So what was a perfectly normal comment becomes a weed in your mind that spends the next few days strangling your thoughts, making you anxious, causing you to spend hours staring in the mirror searching for and finding flaws that aren't even there.

Sometimes, however, those comments are meant to be subtly hurtful. That's how people manipulate. They give you a lemon and watch you turn it into a whole grove of lemon trees!

The key then is to never dwell. When you dwell, thoughts swell (accidental poetry, I promise...), and you lose sleep, confidence, control, you name it, anything that was going well for you when the comment was made is lost under a flood of doubt.

It's time to stop letting past comments, looks, or gestures hold you back.

Go forth

Action Steps to Counter Dwelling Behavior

Because you take time to process comments, you probably don't act on them until later, which is of course too late to actually do anything about it. At the time, you might react defensively or simply say nothing.

Try these steps at the time of the comment:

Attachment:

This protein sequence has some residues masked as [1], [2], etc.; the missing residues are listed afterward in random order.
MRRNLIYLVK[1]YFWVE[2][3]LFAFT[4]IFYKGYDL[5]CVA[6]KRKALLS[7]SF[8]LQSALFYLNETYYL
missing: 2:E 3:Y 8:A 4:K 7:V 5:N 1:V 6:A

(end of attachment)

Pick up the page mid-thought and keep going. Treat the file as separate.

1. Do nothing because by doing nothing, you give nothing, you avoid manipulation.
  2. Look away and immediately divert your attention. The person commenting will again miss out on the required manipulation.
  3. Mentally, speak a word or phrase that immediately shuts down the urge to become defensive. Remember that it is the reaction that the person commenting seeks to draw out of you, in order to confirm that they have power over you. Mentally say, "shutdown," and cut the ties to your emotions.
  4. Stare blank-faced. A blank face will not only unnerve the person commenting, but it will also stop negative emotions from arising.

These methods will only work at the time of the comment, however. You also need methods to halt any dwelling you might start to do later after the comment or comments were made.

Go forward, free of regrets

To stop any dwelling behavior:

  1. Remind yourself that the person commenting desired to manipulate you because inwardly, they are insecure and possibly even threatened by you. Therefore, it was their intent to make you feel small. Confident people do not do that. Brush it off.